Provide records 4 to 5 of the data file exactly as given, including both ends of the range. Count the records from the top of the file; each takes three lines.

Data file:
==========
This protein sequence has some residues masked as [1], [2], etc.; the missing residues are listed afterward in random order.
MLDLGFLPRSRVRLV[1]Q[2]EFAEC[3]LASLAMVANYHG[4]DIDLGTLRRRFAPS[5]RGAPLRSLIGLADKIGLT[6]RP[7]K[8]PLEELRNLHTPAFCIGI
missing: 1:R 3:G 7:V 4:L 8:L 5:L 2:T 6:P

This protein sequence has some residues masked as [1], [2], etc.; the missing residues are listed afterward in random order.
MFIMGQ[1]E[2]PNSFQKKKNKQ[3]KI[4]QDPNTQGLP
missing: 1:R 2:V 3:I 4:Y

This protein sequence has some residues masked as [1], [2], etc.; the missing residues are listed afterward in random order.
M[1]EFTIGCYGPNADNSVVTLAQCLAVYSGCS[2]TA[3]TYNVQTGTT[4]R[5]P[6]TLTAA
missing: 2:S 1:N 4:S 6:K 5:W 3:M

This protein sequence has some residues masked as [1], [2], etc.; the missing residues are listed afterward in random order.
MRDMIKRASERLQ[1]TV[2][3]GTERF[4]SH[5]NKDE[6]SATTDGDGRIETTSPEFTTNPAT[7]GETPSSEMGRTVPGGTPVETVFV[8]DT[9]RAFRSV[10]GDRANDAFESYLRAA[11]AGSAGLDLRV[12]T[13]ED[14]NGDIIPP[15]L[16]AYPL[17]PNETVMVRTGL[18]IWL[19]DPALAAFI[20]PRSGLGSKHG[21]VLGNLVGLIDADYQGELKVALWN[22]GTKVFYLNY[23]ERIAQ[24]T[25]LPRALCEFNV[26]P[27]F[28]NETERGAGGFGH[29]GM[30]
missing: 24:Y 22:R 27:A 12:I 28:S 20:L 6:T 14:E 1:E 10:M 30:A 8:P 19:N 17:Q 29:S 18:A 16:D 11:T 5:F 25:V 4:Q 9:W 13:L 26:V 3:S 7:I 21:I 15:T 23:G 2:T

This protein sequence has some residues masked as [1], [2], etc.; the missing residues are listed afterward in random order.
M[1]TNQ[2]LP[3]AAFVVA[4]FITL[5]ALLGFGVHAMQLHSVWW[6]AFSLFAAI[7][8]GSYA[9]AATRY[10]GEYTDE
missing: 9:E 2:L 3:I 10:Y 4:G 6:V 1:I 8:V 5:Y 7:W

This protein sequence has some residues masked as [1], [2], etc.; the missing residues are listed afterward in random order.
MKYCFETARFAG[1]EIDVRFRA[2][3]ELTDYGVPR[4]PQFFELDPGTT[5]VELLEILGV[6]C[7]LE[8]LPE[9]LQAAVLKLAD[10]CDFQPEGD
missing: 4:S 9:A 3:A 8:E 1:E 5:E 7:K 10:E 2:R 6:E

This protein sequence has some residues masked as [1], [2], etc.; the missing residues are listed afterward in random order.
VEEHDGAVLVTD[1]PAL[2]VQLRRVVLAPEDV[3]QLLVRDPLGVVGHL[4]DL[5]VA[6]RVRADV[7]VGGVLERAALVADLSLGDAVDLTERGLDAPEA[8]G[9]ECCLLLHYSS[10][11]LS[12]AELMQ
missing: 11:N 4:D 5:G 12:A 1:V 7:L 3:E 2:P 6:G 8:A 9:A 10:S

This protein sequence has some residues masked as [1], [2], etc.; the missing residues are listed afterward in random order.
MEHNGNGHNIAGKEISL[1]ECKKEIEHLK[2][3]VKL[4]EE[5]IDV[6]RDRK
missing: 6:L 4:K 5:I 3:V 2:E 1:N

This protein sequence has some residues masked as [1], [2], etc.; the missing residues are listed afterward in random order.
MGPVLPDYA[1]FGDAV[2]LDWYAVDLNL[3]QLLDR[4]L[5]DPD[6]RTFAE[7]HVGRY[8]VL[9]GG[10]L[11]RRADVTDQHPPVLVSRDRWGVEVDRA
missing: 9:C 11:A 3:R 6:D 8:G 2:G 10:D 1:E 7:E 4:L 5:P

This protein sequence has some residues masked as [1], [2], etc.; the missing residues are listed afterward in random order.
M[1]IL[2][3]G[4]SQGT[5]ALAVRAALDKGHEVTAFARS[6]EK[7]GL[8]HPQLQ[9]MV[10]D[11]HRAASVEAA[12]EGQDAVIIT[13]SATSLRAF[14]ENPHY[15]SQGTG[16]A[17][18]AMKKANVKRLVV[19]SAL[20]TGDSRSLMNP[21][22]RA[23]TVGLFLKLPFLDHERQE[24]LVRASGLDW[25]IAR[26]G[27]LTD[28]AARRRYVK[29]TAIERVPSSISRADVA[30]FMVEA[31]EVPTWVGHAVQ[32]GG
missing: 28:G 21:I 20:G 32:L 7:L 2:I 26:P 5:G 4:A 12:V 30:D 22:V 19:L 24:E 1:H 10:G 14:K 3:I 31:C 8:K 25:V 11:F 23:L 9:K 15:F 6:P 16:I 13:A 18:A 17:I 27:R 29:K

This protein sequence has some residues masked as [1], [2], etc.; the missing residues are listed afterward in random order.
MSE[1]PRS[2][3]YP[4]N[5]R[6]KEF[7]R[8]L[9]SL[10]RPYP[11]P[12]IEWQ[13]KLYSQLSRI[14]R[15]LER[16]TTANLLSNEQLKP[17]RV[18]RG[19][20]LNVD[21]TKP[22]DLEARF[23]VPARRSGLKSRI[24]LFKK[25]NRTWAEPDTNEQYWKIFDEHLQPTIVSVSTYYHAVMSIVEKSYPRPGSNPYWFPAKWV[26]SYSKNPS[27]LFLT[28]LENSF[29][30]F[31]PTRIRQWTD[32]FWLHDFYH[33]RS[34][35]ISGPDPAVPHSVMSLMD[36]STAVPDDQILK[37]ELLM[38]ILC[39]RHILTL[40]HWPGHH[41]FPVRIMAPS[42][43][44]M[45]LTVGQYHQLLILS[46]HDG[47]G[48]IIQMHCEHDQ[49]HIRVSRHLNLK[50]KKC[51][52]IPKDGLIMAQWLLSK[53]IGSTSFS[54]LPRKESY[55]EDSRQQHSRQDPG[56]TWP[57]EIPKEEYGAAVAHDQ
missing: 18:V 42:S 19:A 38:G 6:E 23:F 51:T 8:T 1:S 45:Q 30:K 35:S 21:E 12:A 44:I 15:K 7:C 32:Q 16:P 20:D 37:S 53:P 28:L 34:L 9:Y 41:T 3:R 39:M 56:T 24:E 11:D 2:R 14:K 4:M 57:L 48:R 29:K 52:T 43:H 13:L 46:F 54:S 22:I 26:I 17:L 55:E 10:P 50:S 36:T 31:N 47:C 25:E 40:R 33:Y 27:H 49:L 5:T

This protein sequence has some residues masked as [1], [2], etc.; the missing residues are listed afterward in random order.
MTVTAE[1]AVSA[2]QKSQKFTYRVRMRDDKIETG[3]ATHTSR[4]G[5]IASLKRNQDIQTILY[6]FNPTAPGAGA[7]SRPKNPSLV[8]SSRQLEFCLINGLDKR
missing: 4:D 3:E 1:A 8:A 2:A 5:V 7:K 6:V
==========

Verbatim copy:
This protein sequence has some residues masked as [1], [2], etc.; the missing residues are listed afterward in random order.
MRDMIKRASERLQ[1]TV[2][3]GTERF[4]SH[5]NKDE[6]SATTDGDGRIETTSPEFTTNPAT[7]GETPSSEMGRTVPGGTPVETVFV[8]DT[9]RAFRSV[10]GDRANDAFESYLRAA[11]AGSAGLDLRV[12]T[13]ED[14]NGDIIPP[15]L[16]AYPL[17]PNETVMVRTGL[18]IWL[19]DPALAAFI[20]PRSGLGSKHG[21]VLGNLVGLIDADYQGELKVALWN[22]GTKVFYLNY[23]ERIAQ[24]T[25]LPRALCEFNV[26]P[27]F[28]NETERGAGGFGH[29]GM[30]
missing: 24:Y 22:R 27:A 12:I 28:S 20:L 6:T 14:E 1:E 10:M 30:A 8:P 19:N 17:Q 29:S 18:A 16:D 11:T 5:F 25:V 4:Q 9:W 13:L 26:V 3:S 7:I 21:I 15:T 23:G 2:T

This protein sequence has some residues masked as [1], [2], etc.; the missing residues are listed afterward in random order.
M[1]TNQ[2]LP[3]AAFVVA[4]FITL[5]ALLGFGVHAMQLHSVWW[6]AFSLFAAI[7][8]GSYA[9]AATRY[10]GEYTDE
missing: 9:E 2:L 3:I 10:Y 4:G 6:V 1:I 8:V 5:Y 7:W